Collegium Vocale Gent, Gustav Leonhardt, Knabenchor Hannover, Leonhardt Consort, Matthias Echternach, Max van Egmond, Paul Esswood
Today’s Cantata 176 Es ist ein trotzig und verzagt Ding, written for Trinity Sunday in 1725, marks the end of Bach’s 1724/1725 cycle of cantatas as well as the end of his series of nine cantatas on texts by Leipzig poet Christiana Mariana von Ziegler.
My favorite recording of this cantata is by Gustav Leonhardt, with the Leonhardt Consort, Knabenchor Hannover, and Collegium Vocale Gent. Vocal soloists are Matthias Echternach (boy soprano, soloist of the Knabenchor Hannover); Paul Esswood, countertenor; and Max van Egmond, bass. Find it here on YouTube.
Find the texts & translations here, and the score here.
The Gospel story for this day is the story Jesus’ nighttime conversation with Nicodemus, stating that only those who are reborn through water baptism and the Spirit (or Holy Ghost) can reach eternal life, hence the reference to Trinity. Find the text of that part of the Gospel of John here.
However, Von Ziegler doesn’t talk about the water baptism or any other aspects of the conversation between Jesus and Nicodemus at all, but instead focuses, four movements long, on the fact that Nicodemus comes to Jesus at night. The highlight of the cantata is the soprano aria “Dein sonst hell beliebter Schein,” which very poetically embellishes on Nicodemus’ wish for the sun to go under.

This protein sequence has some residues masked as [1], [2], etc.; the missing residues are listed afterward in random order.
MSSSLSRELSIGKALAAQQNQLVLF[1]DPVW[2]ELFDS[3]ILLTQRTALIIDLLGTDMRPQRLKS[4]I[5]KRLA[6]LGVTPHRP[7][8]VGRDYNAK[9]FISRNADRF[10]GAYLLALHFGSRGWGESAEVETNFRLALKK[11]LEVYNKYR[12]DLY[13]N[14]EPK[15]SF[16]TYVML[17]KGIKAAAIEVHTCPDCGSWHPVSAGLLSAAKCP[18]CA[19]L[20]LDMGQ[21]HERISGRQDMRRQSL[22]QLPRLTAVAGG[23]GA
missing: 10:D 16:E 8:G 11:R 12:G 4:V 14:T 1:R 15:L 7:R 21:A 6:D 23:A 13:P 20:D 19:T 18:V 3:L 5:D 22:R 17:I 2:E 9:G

Only in the last aria do the words “was Jesus verspricht” (what Jesus promises) turn up, and is there a short reference to the Holy Trinity. To make the reference more clear, the closing chorale ends with the following text, almost as a Roman doxology, so that everyone is clear that it is indeed Trinity today:
Gott Vater, Sohn und Heilger Geist,
Der Frommen Schutz und Retter,
Ein Wesen drei Personen.
(God the Father, son and holy spirit
protector and saviour of the devout
one being, three persons.)
Wieneke Gorter, May 27, 2018.